The GE moths would eventually have no one to mate with, which means they would decline as well and disappear from the environment within a few generations, the authors said. More releases would be needed to continue to suppress wild populations.
With a method that could largely reduce the amount of pests and insecticides needed to eradicate them, the "potential impact for the growers and producers of those crops is huge," said Alton Sparks, an entomology professor in the University of Georgia's College of Agriculture.
"If this works and can be implemented, it would make my job a lot easier for this one specific group of crops," said Sparks. "I've been battling diamondback moths on ... crops in South Texas and here [in Georgia] for 32 years."
Shelton previously conducted greenhouse studies in which they had diamondback moths feeding on broccoli. They had similar findings regarding pest suppression and elimination, but they also had moths that were resistant to insecticides.
Though the field releases have been successful, the practice isn't that common, as it's only been used on a few insects.
"If the technology works, it has tremendous potential, but it's a very small set of agriculture because diamondback moths only affect a very small group of crops," Sparks said.
There have been programs funded by the Bill & Melinda Gates Foundation and the US Food and Drug Administration that are geared toward modifying insects to fight diseases and illnesses including the ZIka virus, malaria and dengue fever.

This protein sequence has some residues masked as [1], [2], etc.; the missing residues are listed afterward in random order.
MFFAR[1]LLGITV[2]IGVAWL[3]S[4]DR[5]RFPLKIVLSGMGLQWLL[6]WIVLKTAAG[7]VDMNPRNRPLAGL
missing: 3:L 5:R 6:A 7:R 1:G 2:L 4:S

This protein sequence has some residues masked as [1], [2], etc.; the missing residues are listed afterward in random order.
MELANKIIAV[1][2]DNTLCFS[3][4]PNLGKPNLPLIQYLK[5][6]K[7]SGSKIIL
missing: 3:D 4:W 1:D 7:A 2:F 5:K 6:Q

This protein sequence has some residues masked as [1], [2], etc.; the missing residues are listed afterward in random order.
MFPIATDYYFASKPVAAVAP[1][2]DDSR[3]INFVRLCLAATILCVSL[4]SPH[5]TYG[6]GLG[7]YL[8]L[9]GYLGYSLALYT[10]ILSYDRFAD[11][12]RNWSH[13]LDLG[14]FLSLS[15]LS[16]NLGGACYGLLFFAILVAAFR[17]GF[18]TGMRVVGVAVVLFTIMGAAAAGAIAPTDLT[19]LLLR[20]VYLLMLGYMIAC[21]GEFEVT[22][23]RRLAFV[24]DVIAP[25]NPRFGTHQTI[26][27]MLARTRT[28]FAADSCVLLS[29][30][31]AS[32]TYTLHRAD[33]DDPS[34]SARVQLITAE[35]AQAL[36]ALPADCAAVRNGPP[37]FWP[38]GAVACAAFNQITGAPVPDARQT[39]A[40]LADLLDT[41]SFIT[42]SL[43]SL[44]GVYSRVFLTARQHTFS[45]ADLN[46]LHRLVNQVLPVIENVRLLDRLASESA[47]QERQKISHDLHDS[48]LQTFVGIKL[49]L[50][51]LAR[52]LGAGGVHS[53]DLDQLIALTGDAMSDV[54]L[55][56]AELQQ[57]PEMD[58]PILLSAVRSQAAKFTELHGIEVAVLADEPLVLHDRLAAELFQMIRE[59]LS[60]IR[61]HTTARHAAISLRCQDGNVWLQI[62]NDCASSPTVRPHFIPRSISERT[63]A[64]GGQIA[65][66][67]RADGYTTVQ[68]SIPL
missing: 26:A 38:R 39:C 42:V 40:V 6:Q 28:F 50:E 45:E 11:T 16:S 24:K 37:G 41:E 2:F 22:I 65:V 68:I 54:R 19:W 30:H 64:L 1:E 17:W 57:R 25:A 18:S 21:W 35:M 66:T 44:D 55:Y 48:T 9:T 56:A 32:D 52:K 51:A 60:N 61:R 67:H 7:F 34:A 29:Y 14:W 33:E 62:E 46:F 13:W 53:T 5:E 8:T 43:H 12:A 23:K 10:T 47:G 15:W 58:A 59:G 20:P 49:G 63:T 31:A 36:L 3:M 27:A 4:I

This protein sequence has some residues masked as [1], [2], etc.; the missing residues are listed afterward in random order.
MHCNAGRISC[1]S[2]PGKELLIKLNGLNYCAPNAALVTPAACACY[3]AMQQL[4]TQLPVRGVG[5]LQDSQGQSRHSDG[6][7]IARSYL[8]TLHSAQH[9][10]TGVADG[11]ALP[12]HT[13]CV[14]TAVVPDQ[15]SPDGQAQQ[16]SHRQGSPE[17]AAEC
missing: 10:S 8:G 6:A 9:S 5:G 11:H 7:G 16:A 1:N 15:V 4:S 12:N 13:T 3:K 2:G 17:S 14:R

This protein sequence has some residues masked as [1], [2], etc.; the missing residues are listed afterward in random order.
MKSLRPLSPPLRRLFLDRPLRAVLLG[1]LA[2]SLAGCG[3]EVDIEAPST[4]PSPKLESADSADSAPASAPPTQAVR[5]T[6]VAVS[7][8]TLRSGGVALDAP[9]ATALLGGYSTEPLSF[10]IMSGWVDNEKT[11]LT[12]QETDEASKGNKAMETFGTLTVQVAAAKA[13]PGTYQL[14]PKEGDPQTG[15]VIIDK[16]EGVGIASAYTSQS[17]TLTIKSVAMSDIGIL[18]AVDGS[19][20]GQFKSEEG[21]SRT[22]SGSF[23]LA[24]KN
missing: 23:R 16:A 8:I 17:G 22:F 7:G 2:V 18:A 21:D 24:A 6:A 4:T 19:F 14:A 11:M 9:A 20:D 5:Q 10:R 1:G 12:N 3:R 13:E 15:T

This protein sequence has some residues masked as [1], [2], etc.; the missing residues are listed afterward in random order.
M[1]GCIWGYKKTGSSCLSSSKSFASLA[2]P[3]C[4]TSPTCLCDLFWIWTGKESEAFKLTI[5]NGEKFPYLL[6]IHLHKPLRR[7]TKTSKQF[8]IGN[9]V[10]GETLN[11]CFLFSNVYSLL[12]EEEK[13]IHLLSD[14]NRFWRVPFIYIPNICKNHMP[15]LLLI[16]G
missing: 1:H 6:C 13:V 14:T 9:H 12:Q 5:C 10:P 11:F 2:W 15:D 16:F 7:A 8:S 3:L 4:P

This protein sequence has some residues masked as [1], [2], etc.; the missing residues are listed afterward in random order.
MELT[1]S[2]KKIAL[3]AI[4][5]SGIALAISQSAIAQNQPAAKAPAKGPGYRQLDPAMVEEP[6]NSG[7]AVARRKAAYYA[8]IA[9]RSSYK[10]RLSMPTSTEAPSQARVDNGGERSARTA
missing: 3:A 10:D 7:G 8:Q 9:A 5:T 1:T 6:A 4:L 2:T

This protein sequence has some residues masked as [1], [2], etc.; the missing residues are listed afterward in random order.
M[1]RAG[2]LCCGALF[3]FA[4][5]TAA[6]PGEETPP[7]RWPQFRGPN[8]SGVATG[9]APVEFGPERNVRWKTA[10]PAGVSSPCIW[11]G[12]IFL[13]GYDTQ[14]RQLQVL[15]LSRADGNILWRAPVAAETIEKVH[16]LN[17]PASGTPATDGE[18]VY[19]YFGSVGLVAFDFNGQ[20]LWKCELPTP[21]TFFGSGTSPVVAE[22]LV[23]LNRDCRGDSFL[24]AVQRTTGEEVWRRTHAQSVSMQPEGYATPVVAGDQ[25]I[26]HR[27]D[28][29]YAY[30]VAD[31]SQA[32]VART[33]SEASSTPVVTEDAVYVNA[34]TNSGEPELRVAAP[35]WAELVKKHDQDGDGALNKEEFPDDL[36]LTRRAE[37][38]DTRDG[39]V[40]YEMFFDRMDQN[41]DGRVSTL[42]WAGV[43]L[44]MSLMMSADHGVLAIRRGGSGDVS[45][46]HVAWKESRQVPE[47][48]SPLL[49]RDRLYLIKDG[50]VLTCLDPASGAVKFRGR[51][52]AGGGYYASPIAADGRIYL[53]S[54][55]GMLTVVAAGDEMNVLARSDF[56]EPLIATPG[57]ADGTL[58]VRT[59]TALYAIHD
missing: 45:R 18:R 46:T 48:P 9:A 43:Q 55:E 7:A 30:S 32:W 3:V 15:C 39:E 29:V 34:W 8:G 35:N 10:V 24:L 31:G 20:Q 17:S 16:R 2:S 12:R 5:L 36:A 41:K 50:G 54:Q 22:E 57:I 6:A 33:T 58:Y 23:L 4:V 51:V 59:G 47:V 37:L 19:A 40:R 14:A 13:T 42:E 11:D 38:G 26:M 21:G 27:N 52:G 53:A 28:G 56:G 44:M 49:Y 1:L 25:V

In 2016, the FDA cleared a modified mosquito developed by Oxitec for a field trial in Florida, saying that it hadn't found any negative effect on human health or the environment.
Some of these programs have been successful: From 2013 to 2015, Oxitec released roughly 450,000 modified male mosquitoes, which reduced the overall population by about 90%.
However, modifying insects is controversial, as the long term effects are unknown.
Many experts agree that more studies are needed to determine the long term effects of genetically engineering insects and whether manipulating genes upsets natural ecological cycles.
As for concerns for human health, Shelton said that contrary to the effect of insecticides on human health and the environment, the upside for GE insects is that the process is species specific, as they'll only mate with each other.
"So, it's not going to affect pollinators," Shelton said. "It's not going to affect biological control organisms and it's not going to affect human health."
Additional, longer studies are needed to fully assess modified moths' ability to suppress pests and reduce insecticide resistance.
"We all live in the age of genetics," Shelton said. "Whether it be looking at your family tree or genetically engineering plants, we just know so much more about the genes in insects that we can now utilize this knowledge to control the pest populations in a much more environmentally friendly way and a much more sustainable way."